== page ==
Press Release, 13/10/2016: Budget 2016 takes steps in the right direction for Ireland's young children
Start Strong – a coalition of organisations and individuals seeking to advance children’s early care and education in Ireland – have welcomed today’s Budget announcement as a big step in the right direction for children’s early years in Ireland.
Measures such as the extension of provisions for free pre-school to all children from the age of 3, an additional 8,000 childcare places under the Community Childcare Subvention (CCS) scheme across the country and the introduction of two weeks’ paid paternity leave pave the foundations for a long-term vision of early years that is affordable, high quality, and in the best interests of our young children.
Start Strong Director, Ms Ciairín de Buis, added that sustained investment in these early years will be crucial in the next Government term to ensure the State provides the best possible start for all our young children.
“Budget 2016 shows the Government taking positive steps to address the three linked crises affecting early years – affordability, quality and investment. The immediate expansion of CCS, thereby making subsidised childcare places available to more low-income families no matter where they live in the country, will make a huge difference to those households who have been struggling with the costs of raising children and can now access subsidised childcare. However, it is only 8,000 places - a lot more are needed.”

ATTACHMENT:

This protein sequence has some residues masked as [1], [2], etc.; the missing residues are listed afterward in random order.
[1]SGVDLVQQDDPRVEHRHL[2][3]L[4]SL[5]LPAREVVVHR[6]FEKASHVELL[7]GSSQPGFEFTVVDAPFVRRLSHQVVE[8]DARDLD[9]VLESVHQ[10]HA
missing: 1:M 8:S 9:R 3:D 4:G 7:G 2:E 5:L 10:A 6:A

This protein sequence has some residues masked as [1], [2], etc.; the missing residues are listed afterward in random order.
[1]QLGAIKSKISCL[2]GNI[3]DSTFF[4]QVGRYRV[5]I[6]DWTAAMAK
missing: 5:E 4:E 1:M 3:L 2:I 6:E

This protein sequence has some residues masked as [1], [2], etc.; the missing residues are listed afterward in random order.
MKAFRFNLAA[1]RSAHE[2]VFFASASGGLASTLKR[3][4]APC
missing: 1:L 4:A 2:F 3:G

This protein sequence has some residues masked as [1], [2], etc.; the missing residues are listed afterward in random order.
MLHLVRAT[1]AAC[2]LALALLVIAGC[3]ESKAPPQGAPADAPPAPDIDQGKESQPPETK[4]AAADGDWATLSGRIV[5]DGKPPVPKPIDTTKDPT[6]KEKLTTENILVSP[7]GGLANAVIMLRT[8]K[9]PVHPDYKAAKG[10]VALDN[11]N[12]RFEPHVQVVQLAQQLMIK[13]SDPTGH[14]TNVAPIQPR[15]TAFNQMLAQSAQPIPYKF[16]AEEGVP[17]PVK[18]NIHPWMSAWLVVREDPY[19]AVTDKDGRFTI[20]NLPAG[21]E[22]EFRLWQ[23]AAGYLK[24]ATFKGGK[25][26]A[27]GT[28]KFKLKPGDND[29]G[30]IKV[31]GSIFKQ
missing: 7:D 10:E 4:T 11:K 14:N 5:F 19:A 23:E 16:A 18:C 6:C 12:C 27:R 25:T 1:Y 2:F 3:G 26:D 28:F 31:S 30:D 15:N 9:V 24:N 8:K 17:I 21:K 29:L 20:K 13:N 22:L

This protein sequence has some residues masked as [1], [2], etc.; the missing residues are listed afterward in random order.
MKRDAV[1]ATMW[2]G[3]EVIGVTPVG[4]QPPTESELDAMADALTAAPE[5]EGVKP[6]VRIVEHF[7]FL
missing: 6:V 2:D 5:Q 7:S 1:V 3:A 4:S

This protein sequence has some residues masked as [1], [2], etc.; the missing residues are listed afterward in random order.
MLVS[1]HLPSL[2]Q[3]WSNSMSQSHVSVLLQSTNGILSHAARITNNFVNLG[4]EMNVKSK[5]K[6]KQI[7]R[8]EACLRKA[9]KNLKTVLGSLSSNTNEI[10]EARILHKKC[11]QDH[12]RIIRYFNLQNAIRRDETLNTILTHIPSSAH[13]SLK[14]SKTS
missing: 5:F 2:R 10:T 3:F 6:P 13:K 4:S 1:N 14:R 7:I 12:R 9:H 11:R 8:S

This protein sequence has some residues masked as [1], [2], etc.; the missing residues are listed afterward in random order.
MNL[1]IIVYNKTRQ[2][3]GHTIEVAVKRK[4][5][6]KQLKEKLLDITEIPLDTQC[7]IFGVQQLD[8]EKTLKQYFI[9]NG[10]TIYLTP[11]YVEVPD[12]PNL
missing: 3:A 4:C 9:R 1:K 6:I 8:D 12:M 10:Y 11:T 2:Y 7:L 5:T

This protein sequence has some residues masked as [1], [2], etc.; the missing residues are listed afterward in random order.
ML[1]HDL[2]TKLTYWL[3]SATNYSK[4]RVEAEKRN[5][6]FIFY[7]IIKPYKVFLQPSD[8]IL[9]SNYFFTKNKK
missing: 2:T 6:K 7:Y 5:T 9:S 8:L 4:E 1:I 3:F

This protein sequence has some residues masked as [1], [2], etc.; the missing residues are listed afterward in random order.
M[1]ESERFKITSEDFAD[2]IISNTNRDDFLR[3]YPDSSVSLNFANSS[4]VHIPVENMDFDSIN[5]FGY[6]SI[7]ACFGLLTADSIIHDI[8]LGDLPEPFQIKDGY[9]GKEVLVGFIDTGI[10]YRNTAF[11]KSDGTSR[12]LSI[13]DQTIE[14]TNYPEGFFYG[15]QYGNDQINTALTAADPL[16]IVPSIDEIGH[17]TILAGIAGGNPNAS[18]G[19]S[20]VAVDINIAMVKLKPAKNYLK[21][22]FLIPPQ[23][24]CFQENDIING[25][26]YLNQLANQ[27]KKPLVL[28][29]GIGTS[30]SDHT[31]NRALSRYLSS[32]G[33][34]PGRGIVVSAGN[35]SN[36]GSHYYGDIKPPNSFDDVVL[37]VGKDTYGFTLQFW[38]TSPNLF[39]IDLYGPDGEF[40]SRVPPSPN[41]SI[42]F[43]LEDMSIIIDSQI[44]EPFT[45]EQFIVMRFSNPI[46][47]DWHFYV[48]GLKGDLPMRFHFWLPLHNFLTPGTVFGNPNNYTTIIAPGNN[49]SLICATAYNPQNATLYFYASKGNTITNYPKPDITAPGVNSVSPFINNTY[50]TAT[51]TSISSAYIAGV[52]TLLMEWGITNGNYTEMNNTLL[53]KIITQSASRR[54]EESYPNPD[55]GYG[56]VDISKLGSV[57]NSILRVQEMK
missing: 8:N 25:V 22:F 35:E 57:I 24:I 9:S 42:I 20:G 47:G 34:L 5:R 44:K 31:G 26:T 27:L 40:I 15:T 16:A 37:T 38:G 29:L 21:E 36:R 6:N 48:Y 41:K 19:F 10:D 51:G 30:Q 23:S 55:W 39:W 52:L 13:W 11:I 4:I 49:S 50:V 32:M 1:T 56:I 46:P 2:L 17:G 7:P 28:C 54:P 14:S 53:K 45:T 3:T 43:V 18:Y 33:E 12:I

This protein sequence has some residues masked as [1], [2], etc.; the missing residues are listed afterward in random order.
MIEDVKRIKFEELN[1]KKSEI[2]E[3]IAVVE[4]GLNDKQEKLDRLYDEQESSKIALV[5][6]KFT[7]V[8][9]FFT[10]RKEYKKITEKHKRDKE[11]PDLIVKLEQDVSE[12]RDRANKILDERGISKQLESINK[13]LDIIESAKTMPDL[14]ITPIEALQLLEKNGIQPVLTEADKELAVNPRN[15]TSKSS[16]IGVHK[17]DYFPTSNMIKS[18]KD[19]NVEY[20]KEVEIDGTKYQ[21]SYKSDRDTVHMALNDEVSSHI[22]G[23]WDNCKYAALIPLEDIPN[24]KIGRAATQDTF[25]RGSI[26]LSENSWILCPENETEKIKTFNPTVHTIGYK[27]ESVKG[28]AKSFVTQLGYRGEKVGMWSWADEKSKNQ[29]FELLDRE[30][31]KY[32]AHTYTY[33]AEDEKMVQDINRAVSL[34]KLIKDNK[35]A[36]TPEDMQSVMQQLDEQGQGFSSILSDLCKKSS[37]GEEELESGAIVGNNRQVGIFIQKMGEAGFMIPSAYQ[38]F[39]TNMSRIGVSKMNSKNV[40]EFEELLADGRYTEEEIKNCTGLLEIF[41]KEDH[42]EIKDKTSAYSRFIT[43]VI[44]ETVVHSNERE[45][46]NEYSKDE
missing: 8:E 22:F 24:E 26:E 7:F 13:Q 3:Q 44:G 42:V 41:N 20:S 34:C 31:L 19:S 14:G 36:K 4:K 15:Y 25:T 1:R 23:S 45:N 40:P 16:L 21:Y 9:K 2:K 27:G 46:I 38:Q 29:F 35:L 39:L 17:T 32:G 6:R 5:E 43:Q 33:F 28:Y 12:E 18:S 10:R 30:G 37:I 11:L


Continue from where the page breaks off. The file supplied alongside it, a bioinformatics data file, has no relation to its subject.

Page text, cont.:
“Providing free pre-school from the age of 3 and allowing for multiple points at which children can enrol will potentially have significant benefits for early years development. Research has repeatedly shown that high quality early education from the age of 3 has benefits for children's learning that last into adulthood. Because of the September start date, currently the average age at which children begin the free school year is 3 years, 10 months. Allowing more entry points will reduce this by several months."
"Two weeks paid paternity leave recognises the role of fathers in their young child's life."
“However, while welcome, it needs to be stressed that these measures represent just the first steps towards a more affordable and quality structure of early education for young children in Ireland. Continued investment will be required in the coming years to enhance paid family leave to 52 weeks and to improve childcare quality standards while making it more affordable to parents."